Alex Cora is a dead man walking

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Today’s suspensions and subsequent firings of Astros manager A.J. Hinch and Jeff Luhnow — along with the loss of high draft picks and a $5 million fine — constitute major sanctions arising out of the Astros’ sign-stealing scandal.

But there’s another shoe to drop. And it’s almost certainly going to drop on Red Sox’ manager Alex Cora.

Rob Manfred’s full report about the sign-stealing in Houston calls out many people, but Cora is slammed more than anyone. The report says that the sign-stealing was primarily player-driven, but it states that Cora, then the bench coach of the Astros, played a key role in setting it up.

Relevant parts of the report:

  • Alex Cora (Bench Coach). Cora was involved in developing both the banging scheme and utilizing the replay review room to decode and transmit signs. Cora participated in both schemes, and through his active participation, implicitly condoned the players’ conduct.”
  • “Early in the season, Alex Cora, the Astros’ Bench Coach, began to call the replay review room on the replay phone to obtain the sign information . . . Cora arranged for a video room technician to install a monitor displaying the center field camera feed immediately outside of the Astros’ dugout . . . witnesses consistently describe this new scheme as player-driven, and with the exception of Cora, non-player staff, including individuals in the video replay review room, had no involvement in the [trash can] banging scheme . . .”
  • “The attempt by the Astros’ replay review room staff to decode signs using the center field camera was originated and executed by lower-level baseball operations employees working in conjunction with Astros players and Cora . . .”
  • “Hinch neither devised the banging scheme nor participated in it. Hinch told my investigators that he did not support his players decoding signs using the monitor installed near the dugout and banging the trash can, and he believed that the conduct was both wrong and distracting. Hinch attempted to signal his disapproval of the scheme by physically damaging the monitor on two occasions, necessitating its replacement. However, Hinch admits he did not stop it and he did not notify players or Cora that he disapproved of it.”

Hinch was opposed to the scheme and had nothing to do with its development. He was suspended for a year, and fired, however, because he didn’t do anything to stop it.

In the report Cora, in contrast, reads like he was the mastermind. The key man. That he did so as a coach of the Astros, then moved on to a second team and continued a sign-stealing scheme, all after that team had already been fined and warned against it the previous season with the Apple Watch business, is some dire freakin’ stuff.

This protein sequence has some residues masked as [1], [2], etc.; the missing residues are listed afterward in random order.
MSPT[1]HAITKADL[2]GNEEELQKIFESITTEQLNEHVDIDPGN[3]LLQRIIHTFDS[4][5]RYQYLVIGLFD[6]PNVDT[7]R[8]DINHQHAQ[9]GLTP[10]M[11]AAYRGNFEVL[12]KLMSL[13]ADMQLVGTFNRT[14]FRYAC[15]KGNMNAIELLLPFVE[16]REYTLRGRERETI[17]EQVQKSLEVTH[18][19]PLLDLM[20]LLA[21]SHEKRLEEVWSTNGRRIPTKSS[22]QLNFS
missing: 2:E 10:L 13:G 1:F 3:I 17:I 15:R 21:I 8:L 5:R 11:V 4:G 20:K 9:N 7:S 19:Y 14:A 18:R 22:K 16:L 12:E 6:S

Manfred says in his report that Cora’s discipline has not yet been decided and that it will come when he is done investigating the Red Sox’ sign-stealing. No matter when it comes, I cannot imagine how Cora will not receive substantially more discipline than Hinch. And assuming that means at least a multi-year suspension, I do not see how he is not fired by the Boston Red Sox.

Max Scherzer: ‘There’s no reason to engage with MLB in any further compensation reductions’

Max Scherzer
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MLBPA player representative Max Scherzer sent out a short statement late Wednesday night regarding the ongoing negotiations between the owners and the union. On Tuesday, ownership proposed a “sliding scale” salary structure on top of the prorated pay cuts the players already agreed to back in March. The union rejected the proposal, with many worrying that it would drive a wedge in the union’s constituency.

Scherzer is one of eight players on the MLBPA executive subcommittee along with Andrew Miller, Daniel Murphy, Elvis Andrus, Cory Gearrin, Chris Iannetta, James Paxton, and Collin McHugh.

Scherzer’s statement:

After discussing the latest developments with the rest of the players there’s no reason to engage with MLB in any further compensation reductions. We have previously negotiated a pay cut in the version of prorated salaries, and there’s no justification to accept a 2nd pay cut based upon the current information the union has received. I’m glad to hear other players voicing the same viewpoint and believe MLB’s economic strategy would completely change if all documentation were to become public information.

Indeed, aside from the Braves, every other teams’ books are closed, so there has been no way to fact-check any of the owners’ claims. Cubs chairman Tom Ricketts, for example, recently said that 70 percent of the Cubs’ revenues come from “gameday operations” (ticket sales, concessions, etc.). But it went unsubstantiated because the Cubs’ books are closed. The league has only acknowledged some of the union’s many requests for documentation. Without supporting evidence, Ricketts’ claim, like countless others from team executives, can only be taken as an attempt to manipulate public sentiment.

Early Thursday morning, ESPN’s Jeff Passan reported that the MLBPA plans to offer a counter-proposal to MLB in which the union would suggest a season of more than 100 games and fully guaranteed prorated salaries. It seems like the two sides are quite far apart, so it may take longer than expected for them to reach an agreement.